Reflections on Research and Remoteness: What I Learned from a Mixed-Profession Background
Although to many it may seem so, remote fieldwork is by no means a new practice or a novel adaptation to emergencies imposing restrictions on mobility and accessibility. Sectors forced to work remotely as a result of conflict or disaster have been doing remote fieldwork organically and by default for decades. Take the humanitarian organisations who are for a wide range of reasons conducting research and implementing projects from distance as an example. Although in such a sector, terms such as methodology, fieldwork, data collection, and digital ethnography amongst others are not necessarily widely (read wildly) utilised or even needed, ethically sound unlabelled methods used to obtain information online are very much existent.
After having conducted remote fieldwork for three different purposes at three different stages of my life, I decided to document the experience and reflect upon it. Not because I necessarily want to, but because of the covid-19-induced hype surrounding remote fieldwork in some fields of academia and how much this hype is hitting on my nervous system as a whole and not only some of its nerves.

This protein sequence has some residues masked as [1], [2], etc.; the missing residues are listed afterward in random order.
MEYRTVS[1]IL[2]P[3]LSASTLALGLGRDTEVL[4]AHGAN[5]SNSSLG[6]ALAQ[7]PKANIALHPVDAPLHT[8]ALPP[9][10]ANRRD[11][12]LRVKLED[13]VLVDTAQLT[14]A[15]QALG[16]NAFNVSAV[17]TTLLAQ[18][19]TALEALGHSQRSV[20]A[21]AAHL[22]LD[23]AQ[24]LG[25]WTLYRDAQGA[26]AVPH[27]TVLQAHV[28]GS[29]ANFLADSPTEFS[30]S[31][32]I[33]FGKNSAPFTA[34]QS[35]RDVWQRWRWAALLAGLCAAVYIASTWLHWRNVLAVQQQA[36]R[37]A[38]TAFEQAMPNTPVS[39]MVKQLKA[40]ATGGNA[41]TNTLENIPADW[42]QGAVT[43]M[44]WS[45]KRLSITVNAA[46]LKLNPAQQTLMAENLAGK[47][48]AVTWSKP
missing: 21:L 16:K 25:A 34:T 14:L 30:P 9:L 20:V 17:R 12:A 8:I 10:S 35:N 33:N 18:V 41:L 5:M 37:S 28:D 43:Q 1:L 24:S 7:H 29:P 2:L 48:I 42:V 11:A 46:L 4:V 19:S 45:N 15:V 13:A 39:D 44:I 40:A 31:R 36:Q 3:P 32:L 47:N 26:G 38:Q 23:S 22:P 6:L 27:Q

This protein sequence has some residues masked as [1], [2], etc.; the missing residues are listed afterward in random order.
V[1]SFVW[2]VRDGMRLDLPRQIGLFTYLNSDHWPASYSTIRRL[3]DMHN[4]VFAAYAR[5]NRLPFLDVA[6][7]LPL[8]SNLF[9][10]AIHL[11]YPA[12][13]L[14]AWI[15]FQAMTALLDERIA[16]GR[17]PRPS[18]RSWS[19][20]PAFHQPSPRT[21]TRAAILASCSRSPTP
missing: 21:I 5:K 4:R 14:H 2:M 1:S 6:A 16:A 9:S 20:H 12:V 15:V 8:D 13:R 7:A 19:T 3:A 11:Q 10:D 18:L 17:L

It was while trying to get my head around how to observe the same events happening at the same time in three different countries for my PhD research that I came across the concept of netnography (internet and ethnography combined). The term was coined by Dr. Robert V. Kozinets in the mid 1990s, and back then it pertained mostly to marketing and advertising. Side note: By the time I stumbled upon the term it was around 17 years old! So I decided to use netnography to observe the political mobilisation of Palestinians in the diaspora in three different countries, Belgium, Jordan, and Lebanon. The dominant source of information back then was Facebook, where individuals and groups posted texts, pictures, and videos on the events they organised, or participated in, in remembrance of Palestine. It was surprising how much was out there, produced in the language of and format chosen by those who were mobilising and mobilised. Luckily an Arabic native speaker (luckily because I don’t think I would have ever managed to learn it otherwise), Facebook posts were like a treasure box to my research. I finished the PhD thinking that this must have been the first and last time I needed to resort to this research method because when will I study three cases in parallel ever again? I won’t be in my mind if I ever consider this again!